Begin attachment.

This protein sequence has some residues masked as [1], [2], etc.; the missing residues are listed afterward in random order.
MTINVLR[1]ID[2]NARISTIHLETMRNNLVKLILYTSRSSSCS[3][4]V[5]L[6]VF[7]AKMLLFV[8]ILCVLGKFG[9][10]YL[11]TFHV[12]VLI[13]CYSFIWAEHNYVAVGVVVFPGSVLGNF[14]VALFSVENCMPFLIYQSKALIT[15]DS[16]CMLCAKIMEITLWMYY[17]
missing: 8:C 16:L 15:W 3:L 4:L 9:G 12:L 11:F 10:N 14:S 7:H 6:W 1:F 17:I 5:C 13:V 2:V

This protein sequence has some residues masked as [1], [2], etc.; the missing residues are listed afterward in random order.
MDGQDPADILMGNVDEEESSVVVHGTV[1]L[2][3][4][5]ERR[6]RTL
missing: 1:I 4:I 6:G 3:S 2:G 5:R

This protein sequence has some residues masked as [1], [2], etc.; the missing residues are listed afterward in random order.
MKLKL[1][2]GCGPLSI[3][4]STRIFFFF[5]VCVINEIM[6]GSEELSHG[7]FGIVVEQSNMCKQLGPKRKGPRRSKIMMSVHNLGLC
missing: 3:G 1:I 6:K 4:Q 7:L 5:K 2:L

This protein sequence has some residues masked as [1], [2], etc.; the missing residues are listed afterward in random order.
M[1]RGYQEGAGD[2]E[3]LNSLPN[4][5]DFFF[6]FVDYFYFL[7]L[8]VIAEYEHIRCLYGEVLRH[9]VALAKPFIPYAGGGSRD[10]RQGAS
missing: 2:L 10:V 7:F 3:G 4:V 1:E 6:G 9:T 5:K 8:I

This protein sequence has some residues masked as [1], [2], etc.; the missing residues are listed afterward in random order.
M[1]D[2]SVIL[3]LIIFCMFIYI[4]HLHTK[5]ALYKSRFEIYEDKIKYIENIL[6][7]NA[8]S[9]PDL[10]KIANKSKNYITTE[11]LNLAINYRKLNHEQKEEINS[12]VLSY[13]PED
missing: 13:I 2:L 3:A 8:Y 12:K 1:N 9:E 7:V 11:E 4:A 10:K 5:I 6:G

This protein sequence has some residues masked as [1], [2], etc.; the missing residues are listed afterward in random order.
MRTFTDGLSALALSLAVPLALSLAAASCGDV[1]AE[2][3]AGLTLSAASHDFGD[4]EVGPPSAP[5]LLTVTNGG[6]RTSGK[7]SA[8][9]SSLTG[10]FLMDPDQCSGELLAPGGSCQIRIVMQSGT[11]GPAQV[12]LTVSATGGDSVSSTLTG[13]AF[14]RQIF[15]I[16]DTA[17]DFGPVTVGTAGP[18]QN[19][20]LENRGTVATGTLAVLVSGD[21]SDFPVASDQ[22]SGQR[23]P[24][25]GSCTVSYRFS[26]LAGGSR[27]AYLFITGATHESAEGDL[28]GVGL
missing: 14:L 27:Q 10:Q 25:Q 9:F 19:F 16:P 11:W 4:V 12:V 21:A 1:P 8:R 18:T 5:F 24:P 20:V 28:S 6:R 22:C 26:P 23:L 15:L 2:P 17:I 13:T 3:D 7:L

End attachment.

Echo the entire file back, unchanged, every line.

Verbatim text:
This protein sequence has some residues masked as [1], [2], etc.; the missing residues are listed afterward in random order.
MTINVLR[1]ID[2]NARISTIHLETMRNNLVKLILYTSRSSSCS[3][4]V[5]L[6]VF[7]AKMLLFV[8]ILCVLGKFG[9][10]YL[11]TFHV[12]VLI[13]CYSFIWAEHNYVAVGVVVFPGSVLGNF[14]VALFSVENCMPFLIYQSKALIT[15]DS[16]CMLCAKIMEITLWMYY[17]
missing: 8:C 16:L 15:W 3:L 4:L 9:G 12:L 11:F 10:N 14:S 7:H 6:W 1:F 17:I 5:C 13:V 2:V

This protein sequence has some residues masked as [1], [2], etc.; the missing residues are listed afterward in random order.
MDGQDPADILMGNVDEEESSVVVHGTV[1]L[2][3][4][5]ERR[6]RTL
missing: 1:I 4:I 6:G 3:S 2:G 5:R

This protein sequence has some residues masked as [1], [2], etc.; the missing residues are listed afterward in random order.
MKLKL[1][2]GCGPLSI[3][4]STRIFFFF[5]VCVINEIM[6]GSEELSHG[7]FGIVVEQSNMCKQLGPKRKGPRRSKIMMSVHNLGLC
missing: 3:G 1:I 6:K 4:Q 7:L 5:K 2:L

This protein sequence has some residues masked as [1], [2], etc.; the missing residues are listed afterward in random order.
M[1]RGYQEGAGD[2]E[3]LNSLPN[4][5]DFFF[6]FVDYFYFL[7]L[8]VIAEYEHIRCLYGEVLRH[9]VALAKPFIPYAGGGSRD[10]RQGAS
missing: 2:L 10:V 7:F 3:G 4:V 1:E 6:G 9:T 5:K 8:I

This protein sequence has some residues masked as [1], [2], etc.; the missing residues are listed afterward in random order.
M[1]D[2]SVIL[3]LIIFCMFIYI[4]HLHTK[5]ALYKSRFEIYEDKIKYIENIL[6][7]NA[8]S[9]PDL[10]KIANKSKNYITTE[11]LNLAINYRKLNHEQKEEINS[12]VLSY[13]PED
missing: 13:I 2:L 3:A 8:Y 12:K 1:N 9:E 7:V 11:E 4:A 10:K 5:I 6:G

This protein sequence has some residues masked as [1], [2], etc.; the missing residues are listed afterward in random order.
MRTFTDGLSALALSLAVPLALSLAAASCGDV[1]AE[2][3]AGLTLSAASHDFGD[4]EVGPPSAP[5]LLTVTNGG[6]RTSGK[7]SA[8][9]SSLTG[10]FLMDPDQCSGELLAPGGSCQIRIVMQSGT[11]GPAQV[12]LTVSATGGDSVSSTLTG[13]AF[14]RQIF[15]I[16]DTA[17]DFGPVTVGTAGP[18]QN[19][20]LENRGTVATGTLAVLVSGD[21]SDFPVASDQ[22]SGQR[23]P[24][25]GSCTVSYRFS[26]LAGGSR[27]AYLFITGATHESAEGDL[28]GVGL
missing: 14:L 27:Q 10:Q 25:Q 9:F 19:F 16:P 11:W 4:V 12:V 21:A 1:P 8:R 18:T 5:F 24:P 20:V 28:S 6:R 22:C 26:P 23:L 15:L 2:P 17:I 13:T 3:D 7:L